These and other events have been taken into account in the ACR Guidance, initially published in 2002 and updated in 2004 and 2007. They stress that each MRI facility needs to have safety policies and procedures, a medical director with overall responsibility for safety, adequate training of all individuals, and strict access restrictions. The MR suite needs to be divided into 4 “zones”, each with progressive access restriction based upon level of training. Zone 1 is really any area outside the MR suite where staff and the general public may be. Zone 2 is the area where patients begin to be accompanied by MR-trained personnel and screening begins. Zones 3 and 4 are where the magnetic fields come into play. It is important to understand that in most cases the magnetic forces are always “on” (many people erroneously think they are only present during actual scanning). Zone 3 is just outside the actual MR room and access here is strictly controlled. All individuals here must be escorted by designated MR personnel who ensure that safety policies and procedures are being followed. These areas should be physically restricted so that non-designated staff or the public cannot enter. Use of key locks or passkey locking systems or other reliable method should be used to prevent unauthorized access. (Even combination locks are discouraged because the combinations may be given out too easily). Zone 4 is the actual room where the magnet is housed. It should be clearly demarcated and marked as hazardous, with a red light and sign that the magnet is in operation (with appropriate power supply backup for these alerts). Individuals may enter Zone 4 only under supervision of level 2 MR-trained personnel (usually the MR technologist) and there should be visual control of all access paths to this zone by those personnel (direct line of sight or video camera).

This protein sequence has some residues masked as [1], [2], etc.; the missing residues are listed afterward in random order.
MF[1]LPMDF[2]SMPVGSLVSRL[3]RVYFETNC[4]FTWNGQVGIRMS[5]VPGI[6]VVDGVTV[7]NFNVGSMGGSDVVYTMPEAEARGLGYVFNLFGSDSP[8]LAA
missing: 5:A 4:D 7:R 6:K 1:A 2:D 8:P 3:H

Rescusciation of patients should not be carried out in Zone 4. In those patients in need of rescuscitation, appropriately trained and certified level-2 MR-personnel should perform CPR or other rescuscitative measures as the patient is immediately removed from Zone 4 to a predetermined safe area where full rescuscitative efforts may be continued.



Training is critical for MR personnel. The ACR guidance outlines training needs for level 1 and level 2 MR personnel. Strong consideration should also be given to providing some level of education/training to other individuals who might be called to the MR suite during emergencies (medical or nursing staff, respiratory therapy, outside firemen or police, etc.).



The MR screening process is critical. All non-MR personnel must pass the screening process before entering Zone 3. All individuals must be screened not only for ferromagnetic objects but also for other devices or conditions which may be adversely affected by magnetic forces. The screening must be performed by MR-trained personnel who are authorized to conduct the screening. The screening procedure is beyond the scope of this column and the reader is referred to the ACR Guidance for details. Note that use of conventional metal detectors is discouraged because of false positives and false negatives and other issues. The guidance talks about questions to be asked during screening, physical findings, screening techniques and procedures, who needs x-ray screening for potential ferromagnetic clips, implants, etc. It also discusses issues related to special circumstances such as pregnancy, patients needing sedation, patients needing accompaniment and other issues.



Think about all the reports you hear about things missed during airport security screening. No one could possibly remember everything that must be considered during the MR screening process. Ferromagnetic materials may be present in things like tattoos, makeup, drug patches, unretrieved device fragments, and other places you’d never suspect. Hence, good use of checklists is a must.